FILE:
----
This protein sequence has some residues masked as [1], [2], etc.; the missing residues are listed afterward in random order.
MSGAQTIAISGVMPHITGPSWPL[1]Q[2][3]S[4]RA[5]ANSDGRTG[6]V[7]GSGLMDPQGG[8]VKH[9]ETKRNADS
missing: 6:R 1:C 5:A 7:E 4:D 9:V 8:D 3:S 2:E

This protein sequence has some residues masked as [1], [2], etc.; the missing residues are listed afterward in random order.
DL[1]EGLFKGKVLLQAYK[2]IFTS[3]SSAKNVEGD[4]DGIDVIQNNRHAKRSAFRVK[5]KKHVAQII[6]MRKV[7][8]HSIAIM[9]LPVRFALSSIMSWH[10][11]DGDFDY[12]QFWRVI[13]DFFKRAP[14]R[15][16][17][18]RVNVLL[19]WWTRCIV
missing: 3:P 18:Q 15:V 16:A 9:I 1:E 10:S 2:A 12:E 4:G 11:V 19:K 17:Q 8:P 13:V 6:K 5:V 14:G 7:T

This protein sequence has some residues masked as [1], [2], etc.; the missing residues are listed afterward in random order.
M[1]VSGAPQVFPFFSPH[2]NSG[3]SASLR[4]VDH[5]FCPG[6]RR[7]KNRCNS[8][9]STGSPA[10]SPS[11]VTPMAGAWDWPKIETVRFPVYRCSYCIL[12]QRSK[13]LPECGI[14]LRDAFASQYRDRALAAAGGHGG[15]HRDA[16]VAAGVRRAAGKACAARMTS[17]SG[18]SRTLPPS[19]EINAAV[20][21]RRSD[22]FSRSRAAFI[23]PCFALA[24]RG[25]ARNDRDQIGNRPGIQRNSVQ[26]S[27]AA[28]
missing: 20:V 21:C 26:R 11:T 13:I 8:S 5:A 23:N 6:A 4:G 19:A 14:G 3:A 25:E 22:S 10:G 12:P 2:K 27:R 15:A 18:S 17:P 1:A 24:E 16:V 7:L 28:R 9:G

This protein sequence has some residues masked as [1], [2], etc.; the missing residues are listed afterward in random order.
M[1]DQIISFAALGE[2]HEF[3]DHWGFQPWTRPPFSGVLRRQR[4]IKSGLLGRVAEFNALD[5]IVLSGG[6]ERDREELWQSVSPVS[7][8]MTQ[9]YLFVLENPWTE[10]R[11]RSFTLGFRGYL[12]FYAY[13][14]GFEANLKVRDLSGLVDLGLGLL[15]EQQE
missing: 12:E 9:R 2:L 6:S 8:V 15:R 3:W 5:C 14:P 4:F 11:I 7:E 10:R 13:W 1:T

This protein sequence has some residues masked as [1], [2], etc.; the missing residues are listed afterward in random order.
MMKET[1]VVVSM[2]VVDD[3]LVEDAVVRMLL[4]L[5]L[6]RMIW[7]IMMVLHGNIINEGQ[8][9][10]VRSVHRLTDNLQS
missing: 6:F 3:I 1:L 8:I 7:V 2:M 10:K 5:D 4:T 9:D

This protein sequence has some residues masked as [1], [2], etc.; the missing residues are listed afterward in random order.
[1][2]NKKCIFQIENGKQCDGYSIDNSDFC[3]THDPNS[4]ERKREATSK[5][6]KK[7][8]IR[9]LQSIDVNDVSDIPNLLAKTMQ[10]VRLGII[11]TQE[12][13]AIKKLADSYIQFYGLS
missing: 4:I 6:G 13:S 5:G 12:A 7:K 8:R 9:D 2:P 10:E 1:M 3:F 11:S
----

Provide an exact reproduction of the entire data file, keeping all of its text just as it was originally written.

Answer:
This protein sequence has some residues masked as [1], [2], etc.; the missing residues are listed afterward in random order.
MSGAQTIAISGVMPHITGPSWPL[1]Q[2][3]S[4]RA[5]ANSDGRTG[6]V[7]GSGLMDPQGG[8]VKH[9]ETKRNADS
missing: 6:R 1:C 5:A 7:E 4:D 9:V 8:D 3:S 2:E

This protein sequence has some residues masked as [1], [2], etc.; the missing residues are listed afterward in random order.
DL[1]EGLFKGKVLLQAYK[2]IFTS[3]SSAKNVEGD[4]DGIDVIQNNRHAKRSAFRVK[5]KKHVAQII[6]MRKV[7][8]HSIAIM[9]LPVRFALSSIMSWH[10][11]DGDFDY[12]QFWRVI[13]DFFKRAP[14]R[15][16][17][18]RVNVLL[19]WWTRCIV
missing: 3:P 18:Q 15:V 16:A 9:I 1:E 10:S 2:A 12:E 4:G 11:V 19:K 17:Q 8:P 13:V 6:K 5:V 14:G 7:T

This protein sequence has some residues masked as [1], [2], etc.; the missing residues are listed afterward in random order.
M[1]VSGAPQVFPFFSPH[2]NSG[3]SASLR[4]VDH[5]FCPG[6]RR[7]KNRCNS[8][9]STGSPA[10]SPS[11]VTPMAGAWDWPKIETVRFPVYRCSYCIL[12]QRSK[13]LPECGI[14]LRDAFASQYRDRALAAAGGHGG[15]HRDA[16]VAAGVRRAAGKACAARMTS[17]SG[18]SRTLPPS[19]EINAAV[20][21]RRSD[22]FSRSRAAFI[23]PCFALA[24]RG[25]ARNDRDQIGNRPGIQRNSVQ[26]S[27]AA[28]
missing: 20:V 21:C 26:R 11:T 13:I 8:S 5:A 23:N 6:A 4:G 19:A 14:G 3:A 25:E 22:S 10:G 12:P 2:K 27:R 15:A 18:S 17:P 1:A 24:E 16:V 7:L 28:R 9:G

This protein sequence has some residues masked as [1], [2], etc.; the missing residues are listed afterward in random order.
M[1]DQIISFAALGE[2]HEF[3]DHWGFQPWTRPPFSGVLRRQR[4]IKSGLLGRVAEFNALD[5]IVLSGG[6]ERDREELWQSVSPVS[7][8]MTQ[9]YLFVLENPWTE[10]R[11]RSFTLGFRGYL[12]FYAY[13][14]GFEANLKVRDLSGLVDLGLGLL[15]EQQE
missing: 12:E 9:R 2:L 6:S 8:V 15:R 3:W 5:C 14:P 4:F 11:I 7:E 10:R 13:W 1:T

This protein sequence has some residues masked as [1], [2], etc.; the missing residues are listed afterward in random order.
MMKET[1]VVVSM[2]VVDD[3]LVEDAVVRMLL[4]L[5]L[6]RMIW[7]IMMVLHGNIINEGQ[8][9][10]VRSVHRLTDNLQS
missing: 6:F 3:I 1:L 8:I 7:V 2:M 10:K 5:D 4:T 9:D

This protein sequence has some residues masked as [1], [2], etc.; the missing residues are listed afterward in random order.
[1][2]NKKCIFQIENGKQCDGYSIDNSDFC[3]THDPNS[4]ERKREATSK[5][6]KK[7][8]IR[9]LQSIDVNDVSDIPNLLAKTMQ[10]VRLGII[11]TQE[12][13]AIKKLADSYIQFYGLS
missing: 4:I 6:G 13:S 5:G 12:A 7:K 8:R 9:D 2:P 10:E 1:M 3:F 11:S